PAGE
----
Consider the following linear Diophantine Equation::

```
ax + by + cz = d ------------ (1)
```

for all, a,b,c and d positive integers, and relatively prime, and assume a>b>c without loss of generality.

Can we find a lower bound on d which ensures at least one non-negative solution to this equation?

I know we can solve this problem easily for

```
ax+by = c. -------- (2)
```

The answer is

c>=ab, ------------(3)

which derives from the fact that the distance between two consecutive solutions of this equation is

```
$D = (\sqrt(a^2 + b^2))$ ----------(4)
```

and c>=ab ensures that the length of line in x-y plane is large enough to include at least one solution).

Since equation (1) is a plane in the xyz coordinate system, and the distance between consecutive solution can be shown to be DD = sqrt(b^2+c^2) (though this may not be smallest distance between solutions). I was thinking that if we can show that an inscribed circle with diameter DD can be enclosed within the triangle formed by x,y and z intercepts of Eq.(1), i.e. (c/a,0,0), (0,c/b,0) and (0,0,c/a), then we have at least one non-negative solution. But the in-circle radius has an inconvenient relationship with the original variables (a,b,c,d), and may not be a monotonic function of d.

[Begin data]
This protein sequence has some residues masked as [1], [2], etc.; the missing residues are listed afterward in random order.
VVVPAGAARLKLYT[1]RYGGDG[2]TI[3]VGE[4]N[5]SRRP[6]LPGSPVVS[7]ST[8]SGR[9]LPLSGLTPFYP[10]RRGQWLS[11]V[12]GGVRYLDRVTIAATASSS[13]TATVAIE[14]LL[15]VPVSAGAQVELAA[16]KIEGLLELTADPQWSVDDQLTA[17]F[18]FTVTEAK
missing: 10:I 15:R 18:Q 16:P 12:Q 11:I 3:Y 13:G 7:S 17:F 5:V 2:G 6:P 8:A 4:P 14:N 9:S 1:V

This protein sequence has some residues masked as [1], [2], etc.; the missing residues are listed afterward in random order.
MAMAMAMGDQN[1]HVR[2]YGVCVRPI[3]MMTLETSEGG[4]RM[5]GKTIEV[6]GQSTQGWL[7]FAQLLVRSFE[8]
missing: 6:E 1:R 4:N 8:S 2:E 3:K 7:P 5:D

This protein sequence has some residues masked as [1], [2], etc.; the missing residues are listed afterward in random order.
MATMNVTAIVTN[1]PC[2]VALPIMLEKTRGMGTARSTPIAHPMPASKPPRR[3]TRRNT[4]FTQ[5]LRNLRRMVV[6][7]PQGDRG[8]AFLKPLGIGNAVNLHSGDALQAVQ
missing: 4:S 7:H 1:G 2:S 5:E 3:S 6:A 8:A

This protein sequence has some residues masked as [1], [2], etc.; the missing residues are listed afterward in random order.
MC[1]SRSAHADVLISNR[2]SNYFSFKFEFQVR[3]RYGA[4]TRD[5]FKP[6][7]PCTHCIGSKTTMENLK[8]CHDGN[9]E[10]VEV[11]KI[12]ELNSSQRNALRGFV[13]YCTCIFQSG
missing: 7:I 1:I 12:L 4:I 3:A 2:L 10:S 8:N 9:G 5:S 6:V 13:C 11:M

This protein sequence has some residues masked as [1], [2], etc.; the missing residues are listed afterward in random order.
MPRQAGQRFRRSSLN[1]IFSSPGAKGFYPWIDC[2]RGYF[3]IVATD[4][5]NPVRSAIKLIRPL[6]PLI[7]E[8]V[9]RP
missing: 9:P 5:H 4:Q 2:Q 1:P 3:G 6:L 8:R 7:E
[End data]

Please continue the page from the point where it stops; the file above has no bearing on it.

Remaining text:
Is there a smarter way to do this? and if such a bound exists, can it be extended to higher dimensions?

Thanks.